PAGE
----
Whether you are training for a marathon or just getting into shape, keeping a regular running schedule is important. But doctors at Baylor College of Medicine say if you miss a workout, all is not lost. In fact, it can be beneficial.

Rest days important

"Rest days are important for runners to prevent injury as well as increase muscle strength," said Dr. Jane Corboy, associate professor of family and community medicine at BCM and certified sports medicine physician. "They allow the muscles to replenish glycogen (the energy source used during exercise) as well as allow the muscles to repair minor 'wear and tear' injuries."

Running every day, even while sore, does not weaken the muscles or joints, but it may not allow them to recover enough to adapt to training as well, said Corboy.


Soreness is caused by microscopic tears to the muscle. It is part of adapting to a new activity and plays a role in eventually strengthening and conditioning the muscles, said Corboy.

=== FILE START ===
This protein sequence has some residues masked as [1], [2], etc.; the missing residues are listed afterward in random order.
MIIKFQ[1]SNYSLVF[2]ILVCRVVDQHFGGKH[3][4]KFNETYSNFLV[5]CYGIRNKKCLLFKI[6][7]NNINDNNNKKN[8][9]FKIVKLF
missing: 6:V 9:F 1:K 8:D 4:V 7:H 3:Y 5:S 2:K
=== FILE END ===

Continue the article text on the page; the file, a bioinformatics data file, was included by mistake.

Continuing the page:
She adds that doing another hard workout during the peak soreness, usually 24 to 48 hours after the workout that caused it, may result in increasing the inflammation and prolonging the pain. This could prevent gaining as much benefit out of the hard workout as you would if you did it when the muscles had recovered somewhat.

Doing a lighter workout or run may help with soreness but if the muscle is especially stiff, it may be better to do an alternative activity such as swimming or cycling, or take a day off from working out to allow recovery.

Core strength

Corboy also suggests including strength training, particularly of core muscles, in order to avoid injury and improve performance. Having weak core muscles makes the wear and tear of a long run become more and more magnified as the leg muscles fatigue. If the core is "wobbly" so are the hips, knees and ankles, she said.

Corboy suggests talking to your doctor to find out what workouts would be best to add to your running schedule and when rest times are needed.